CloudComputing

My Thoughts on 2016

CloudComputing

We are quickly coming up to the end of 2015. This is the time when we analysts like to make predictions about what is in store for us in the upcoming year. Let me start with one of the biggest surprises of 2015, the Dell acquisition of EMC. This acquisition is expected to close sometime in mid-2016, and I want to see the deal close before I shed my skepticism over its likelihood of coming to completion. I understand that it is pretty much a done deal, but nothing is truly finished until the final signature is added. Keeping up with the status of this acquisition is one of the things at the top of my list for 2016.

The next big company worth keeping eye on is Microsoft. Microsoft is making leaps and bounds in the public cloud space and at the same time dramatically increasing its portfolio of cloud services offerings. Office 365 has dramatically increased its footprint and presence in the corporate, education, and consumer spaces. Office 365 is just one aspect of the amazing continued growth of Microsoft Azure. Maybe 2016 will be the year when Azure closes the gap with Amazon AWS and positions itself to be the new king of the hill of the public cloud.

In 2016, we are likely to see an increasing number of companies, large and small, adopting a hybrid or more-hybrid approach in their data centers. Microsoft, in my opinion, has been the greatest driver of hybrid solutions in the corporate world. Whether or not this was Microsoft’s initial master plan, Azure has gotten the majority of its new business from its Software as a Service side, namely Office 365. I believe this trend will continue, accelerating even more in 2016. Microsoft has helped to establish, define the path, and develop the menu for IT services à la carte. I believe the corporate world will continue to embrace this type of service model and expect that other services outside of Office 365 will continue to grow and expand.

If my prediction for the rise of à la carte IT services is correct, then 2016 is going to mark the start of a death march for managed services as we know them today. Ok, maybe “death march” is a bit of an exaggeration. However, this side of the industry is facing an identity crisis in that the definition of managed services and what it encompasses will be changing and evolving in 2016 and beyond. Let’s use Microsoft Office 365 as an example. What would you call it? How would you define what exactly Microsoft Office 365 is? Yes, it is basically Software as a Service, but it is also a managed service. I foresee a future in which no single company provides all the managed services for a business; rather, many different companies will provide the managed services for a specific solution.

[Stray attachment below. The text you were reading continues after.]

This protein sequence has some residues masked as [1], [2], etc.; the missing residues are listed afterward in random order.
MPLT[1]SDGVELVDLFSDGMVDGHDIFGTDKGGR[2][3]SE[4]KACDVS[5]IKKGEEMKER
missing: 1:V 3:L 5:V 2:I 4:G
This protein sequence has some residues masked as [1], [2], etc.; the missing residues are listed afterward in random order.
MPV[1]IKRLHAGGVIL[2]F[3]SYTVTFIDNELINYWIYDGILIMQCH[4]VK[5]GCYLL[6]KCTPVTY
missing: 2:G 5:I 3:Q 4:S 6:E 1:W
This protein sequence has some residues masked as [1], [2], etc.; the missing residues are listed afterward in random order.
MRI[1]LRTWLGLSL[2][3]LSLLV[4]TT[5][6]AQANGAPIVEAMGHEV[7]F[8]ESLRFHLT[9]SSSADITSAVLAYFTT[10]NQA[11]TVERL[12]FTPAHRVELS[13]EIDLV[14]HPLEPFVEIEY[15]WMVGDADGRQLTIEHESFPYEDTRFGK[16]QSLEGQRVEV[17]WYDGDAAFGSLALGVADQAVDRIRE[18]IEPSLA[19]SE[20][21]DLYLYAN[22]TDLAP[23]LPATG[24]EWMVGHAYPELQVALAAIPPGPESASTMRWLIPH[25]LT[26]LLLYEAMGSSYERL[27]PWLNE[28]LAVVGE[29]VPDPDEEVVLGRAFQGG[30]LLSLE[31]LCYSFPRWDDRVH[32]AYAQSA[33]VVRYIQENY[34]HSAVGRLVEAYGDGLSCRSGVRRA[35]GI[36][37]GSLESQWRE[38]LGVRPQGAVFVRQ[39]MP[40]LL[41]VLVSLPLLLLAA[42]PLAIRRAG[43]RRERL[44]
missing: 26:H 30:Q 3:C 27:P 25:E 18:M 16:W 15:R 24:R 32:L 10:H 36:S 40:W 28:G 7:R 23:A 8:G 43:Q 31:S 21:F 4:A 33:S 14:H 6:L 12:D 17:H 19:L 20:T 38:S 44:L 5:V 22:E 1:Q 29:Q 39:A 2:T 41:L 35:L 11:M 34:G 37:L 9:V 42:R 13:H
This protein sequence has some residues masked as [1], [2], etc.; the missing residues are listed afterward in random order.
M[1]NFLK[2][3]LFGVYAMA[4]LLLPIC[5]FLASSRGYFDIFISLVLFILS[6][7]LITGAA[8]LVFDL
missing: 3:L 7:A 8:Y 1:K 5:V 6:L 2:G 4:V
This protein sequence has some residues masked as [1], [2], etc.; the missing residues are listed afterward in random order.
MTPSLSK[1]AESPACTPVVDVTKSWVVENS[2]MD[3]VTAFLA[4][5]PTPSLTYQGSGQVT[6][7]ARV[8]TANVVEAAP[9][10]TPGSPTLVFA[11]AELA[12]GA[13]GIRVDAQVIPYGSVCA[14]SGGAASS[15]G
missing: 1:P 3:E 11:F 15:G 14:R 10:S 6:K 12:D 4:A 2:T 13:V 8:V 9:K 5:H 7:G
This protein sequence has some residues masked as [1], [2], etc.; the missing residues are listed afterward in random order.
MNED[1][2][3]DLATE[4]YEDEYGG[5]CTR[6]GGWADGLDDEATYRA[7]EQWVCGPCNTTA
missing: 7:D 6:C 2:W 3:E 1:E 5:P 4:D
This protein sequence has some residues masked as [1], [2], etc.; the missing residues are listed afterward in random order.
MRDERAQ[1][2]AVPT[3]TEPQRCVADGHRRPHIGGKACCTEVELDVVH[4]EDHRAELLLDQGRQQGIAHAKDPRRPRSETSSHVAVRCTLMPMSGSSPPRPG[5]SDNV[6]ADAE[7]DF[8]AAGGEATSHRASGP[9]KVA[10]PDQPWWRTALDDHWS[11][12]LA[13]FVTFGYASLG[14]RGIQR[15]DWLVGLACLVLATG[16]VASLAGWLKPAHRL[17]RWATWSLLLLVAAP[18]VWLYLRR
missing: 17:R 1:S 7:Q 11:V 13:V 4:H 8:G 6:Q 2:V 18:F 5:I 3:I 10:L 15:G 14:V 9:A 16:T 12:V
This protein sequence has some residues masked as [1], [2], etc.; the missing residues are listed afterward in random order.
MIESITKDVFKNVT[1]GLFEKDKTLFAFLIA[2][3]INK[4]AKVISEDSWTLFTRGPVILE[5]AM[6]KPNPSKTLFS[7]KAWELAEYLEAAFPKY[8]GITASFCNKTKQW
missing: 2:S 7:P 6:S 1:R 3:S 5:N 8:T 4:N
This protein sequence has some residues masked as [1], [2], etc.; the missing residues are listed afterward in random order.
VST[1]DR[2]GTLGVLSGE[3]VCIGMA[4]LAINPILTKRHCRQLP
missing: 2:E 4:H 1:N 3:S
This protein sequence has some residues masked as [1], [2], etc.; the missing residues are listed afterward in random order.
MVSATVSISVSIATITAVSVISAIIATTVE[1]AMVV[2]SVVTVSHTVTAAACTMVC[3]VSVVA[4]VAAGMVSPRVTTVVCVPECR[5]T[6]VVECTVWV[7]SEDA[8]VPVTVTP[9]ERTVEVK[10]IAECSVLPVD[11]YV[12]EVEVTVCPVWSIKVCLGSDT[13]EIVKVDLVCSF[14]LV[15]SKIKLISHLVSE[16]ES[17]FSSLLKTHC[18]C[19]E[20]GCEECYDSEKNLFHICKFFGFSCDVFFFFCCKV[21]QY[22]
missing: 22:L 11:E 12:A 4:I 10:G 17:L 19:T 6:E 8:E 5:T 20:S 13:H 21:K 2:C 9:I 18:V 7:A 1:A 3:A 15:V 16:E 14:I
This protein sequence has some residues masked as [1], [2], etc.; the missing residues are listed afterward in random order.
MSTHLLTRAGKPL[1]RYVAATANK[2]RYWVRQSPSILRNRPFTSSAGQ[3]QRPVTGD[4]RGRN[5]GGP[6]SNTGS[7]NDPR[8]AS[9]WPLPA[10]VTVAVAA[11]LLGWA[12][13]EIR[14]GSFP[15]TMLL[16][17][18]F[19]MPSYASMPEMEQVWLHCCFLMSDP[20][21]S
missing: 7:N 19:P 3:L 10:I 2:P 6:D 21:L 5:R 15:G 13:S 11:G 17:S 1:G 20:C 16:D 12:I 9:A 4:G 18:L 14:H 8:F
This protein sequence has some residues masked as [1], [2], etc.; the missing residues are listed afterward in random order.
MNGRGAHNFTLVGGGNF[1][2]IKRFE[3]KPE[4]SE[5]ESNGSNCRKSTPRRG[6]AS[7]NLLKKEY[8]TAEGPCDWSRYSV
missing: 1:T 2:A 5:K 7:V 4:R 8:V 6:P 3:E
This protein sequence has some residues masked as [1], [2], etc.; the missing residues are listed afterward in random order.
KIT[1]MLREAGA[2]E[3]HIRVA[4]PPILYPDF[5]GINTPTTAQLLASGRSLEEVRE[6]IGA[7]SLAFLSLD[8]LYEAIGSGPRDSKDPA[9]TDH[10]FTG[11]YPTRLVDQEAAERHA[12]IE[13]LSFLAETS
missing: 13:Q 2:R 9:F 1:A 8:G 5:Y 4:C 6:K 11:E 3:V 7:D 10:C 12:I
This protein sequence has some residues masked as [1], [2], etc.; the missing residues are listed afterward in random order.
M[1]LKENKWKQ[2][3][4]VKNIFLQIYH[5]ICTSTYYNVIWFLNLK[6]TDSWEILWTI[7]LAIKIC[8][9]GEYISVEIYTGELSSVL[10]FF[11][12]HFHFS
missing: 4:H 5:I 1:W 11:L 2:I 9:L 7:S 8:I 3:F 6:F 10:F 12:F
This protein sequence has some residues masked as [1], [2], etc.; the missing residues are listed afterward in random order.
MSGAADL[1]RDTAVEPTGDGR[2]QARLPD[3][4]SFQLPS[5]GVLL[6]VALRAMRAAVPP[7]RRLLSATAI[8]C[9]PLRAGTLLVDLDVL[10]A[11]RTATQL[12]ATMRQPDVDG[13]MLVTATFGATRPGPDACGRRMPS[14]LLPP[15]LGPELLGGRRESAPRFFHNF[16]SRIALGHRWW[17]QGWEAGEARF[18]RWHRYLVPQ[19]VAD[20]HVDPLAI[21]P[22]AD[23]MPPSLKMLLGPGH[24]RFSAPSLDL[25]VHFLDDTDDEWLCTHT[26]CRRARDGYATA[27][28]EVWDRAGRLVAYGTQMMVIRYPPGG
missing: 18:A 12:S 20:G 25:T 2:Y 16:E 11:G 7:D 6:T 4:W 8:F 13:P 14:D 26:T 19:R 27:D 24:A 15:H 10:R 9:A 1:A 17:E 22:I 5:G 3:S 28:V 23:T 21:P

Managed services providers will also have to contend with the continued growth and availability of automation inside the data center. As companies automate more and more day-to-day operation tasks, the responsibilities of managed services teams will shrink in relation to the number of tasks that become automated. In other words, automation has the potential to greatly reduce the head count and costs of any on-site managed services providers. I do not agree with the idea that automation will completely replace all of the people; rather, it will greatly reduce staffing needs. The Tier 1 and Tier 2 support levels are what automation is likely to affect the most.

In closing, I’d like to mention one other company that has my attention and on which I will be keeping an eye throughout 2016 and beyond. That company is Primary Data. Primary Data is brought to you by the same great minds that established and developed Fusion-IO. With the intelligence and automation that it is incorporating into its product, Primary Data is a prime example of how products and services in 2016 and forward will have intelligent automation baked right into the product out of the box. I had the opportunity to be part of a panel at VMworld’s Tech Field Day Extra during a Primary Data briefing with Lance Smith and David Flynn. I came away pretty impressed by this team. Primary Data is almost sure to have a great 2016 in store.

So, there you have it: my thoughts on 2016! What are yours?

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Steve Beaver
Stephen Beaver is the co-author of VMware ESX Essentials in the Virtual Data Center and Scripting VMware Power Tools: Automating Virtual Infrastructure Administration as well as being contributing author of Mastering VMware vSphere 4 and How to Cheat at Configuring VMware ESX Server. Stephen is an IT Veteran with over 15 years experience in the industry. Stephen is a moderator on the VMware Communities Forum and was elected vExpert for 2009 and 2010. Stephen can also be seen regularly presenting on different topics at national and international virtualization conferences.
Steve Beaver

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